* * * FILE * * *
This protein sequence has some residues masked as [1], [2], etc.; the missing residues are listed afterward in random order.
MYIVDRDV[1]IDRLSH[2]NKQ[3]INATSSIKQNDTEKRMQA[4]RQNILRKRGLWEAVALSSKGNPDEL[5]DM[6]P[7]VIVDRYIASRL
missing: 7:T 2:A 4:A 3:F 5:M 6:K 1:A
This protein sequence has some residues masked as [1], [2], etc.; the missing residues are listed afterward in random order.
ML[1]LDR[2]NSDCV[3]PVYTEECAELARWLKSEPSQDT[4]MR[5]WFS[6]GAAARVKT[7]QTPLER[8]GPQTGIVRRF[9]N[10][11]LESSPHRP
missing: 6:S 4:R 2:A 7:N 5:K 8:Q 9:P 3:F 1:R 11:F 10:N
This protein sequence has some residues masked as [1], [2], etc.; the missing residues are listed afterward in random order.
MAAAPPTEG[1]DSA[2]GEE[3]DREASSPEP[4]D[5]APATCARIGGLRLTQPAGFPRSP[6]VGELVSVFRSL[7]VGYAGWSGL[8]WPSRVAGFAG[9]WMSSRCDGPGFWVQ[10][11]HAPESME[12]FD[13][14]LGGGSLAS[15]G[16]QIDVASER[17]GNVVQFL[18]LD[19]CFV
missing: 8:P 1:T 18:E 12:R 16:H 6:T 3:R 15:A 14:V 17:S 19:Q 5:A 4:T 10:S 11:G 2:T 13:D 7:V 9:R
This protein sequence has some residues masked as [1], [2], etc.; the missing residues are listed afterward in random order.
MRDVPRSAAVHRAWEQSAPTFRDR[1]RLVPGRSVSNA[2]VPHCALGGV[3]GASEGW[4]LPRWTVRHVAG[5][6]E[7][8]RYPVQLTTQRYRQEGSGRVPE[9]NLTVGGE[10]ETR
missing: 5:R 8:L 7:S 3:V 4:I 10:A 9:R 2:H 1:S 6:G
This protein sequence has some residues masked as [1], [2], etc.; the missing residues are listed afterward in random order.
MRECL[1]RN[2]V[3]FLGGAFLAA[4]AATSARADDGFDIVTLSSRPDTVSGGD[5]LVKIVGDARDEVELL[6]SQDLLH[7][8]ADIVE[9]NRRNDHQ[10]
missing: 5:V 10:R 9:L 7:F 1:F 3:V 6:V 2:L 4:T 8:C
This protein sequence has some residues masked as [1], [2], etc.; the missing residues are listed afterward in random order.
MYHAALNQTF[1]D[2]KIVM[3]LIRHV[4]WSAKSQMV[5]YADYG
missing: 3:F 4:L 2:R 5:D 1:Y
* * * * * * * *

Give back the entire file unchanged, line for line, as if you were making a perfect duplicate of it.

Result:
This protein sequence has some residues masked as [1], [2], etc.; the missing residues are listed afterward in random order.
MYIVDRDV[1]IDRLSH[2]NKQ[3]INATSSIKQNDTEKRMQA[4]RQNILRKRGLWEAVALSSKGNPDEL[5]DM[6]P[7]VIVDRYIASRL
missing: 7:T 2:A 4:A 3:F 5:M 6:K 1:A
This protein sequence has some residues masked as [1], [2], etc.; the missing residues are listed afterward in random order.
ML[1]LDR[2]NSDCV[3]PVYTEECAELARWLKSEPSQDT[4]MR[5]WFS[6]GAAARVKT[7]QTPLER[8]GPQTGIVRRF[9]N[10][11]LESSPHRP
missing: 6:S 4:R 2:A 7:N 5:K 8:Q 9:P 3:F 1:R 11:F 10:N
This protein sequence has some residues masked as [1], [2], etc.; the missing residues are listed afterward in random order.
MAAAPPTEG[1]DSA[2]GEE[3]DREASSPEP[4]D[5]APATCARIGGLRLTQPAGFPRSP[6]VGELVSVFRSL[7]VGYAGWSGL[8]WPSRVAGFAG[9]WMSSRCDGPGFWVQ[10][11]HAPESME[12]FD[13][14]LGGGSLAS[15]G[16]QIDVASER[17]GNVVQFL[18]LD[19]CFV
missing: 8:P 1:T 18:E 12:R 16:H 6:T 3:R 15:A 14:V 17:S 19:Q 5:A 4:T 10:S 11:G 2:T 13:D 7:V 9:R
This protein sequence has some residues masked as [1], [2], etc.; the missing residues are listed afterward in random order.
MRDVPRSAAVHRAWEQSAPTFRDR[1]RLVPGRSVSNA[2]VPHCALGGV[3]GASEGW[4]LPRWTVRHVAG[5][6]E[7][8]RYPVQLTTQRYRQEGSGRVPE[9]NLTVGGE[10]ETR
missing: 5:R 8:L 7:S 3:V 4:I 10:A 9:R 2:H 1:S 6:G
This protein sequence has some residues masked as [1], [2], etc.; the missing residues are listed afterward in random order.
MRECL[1]RN[2]V[3]FLGGAFLAA[4]AATSARADDGFDIVTLSSRPDTVSGGD[5]LVKIVGDARDEVELL[6]SQDLLH[7][8]ADIVE[9]NRRNDHQ[10]
missing: 5:V 10:R 9:L 7:F 1:F 3:V 6:V 2:L 4:T 8:C
This protein sequence has some residues masked as [1], [2], etc.; the missing residues are listed afterward in random order.
MYHAALNQTF[1]D[2]KIVM[3]LIRHV[4]WSAKSQMV[5]YADYG
missing: 3:F 4:L 2:R 5:D 1:Y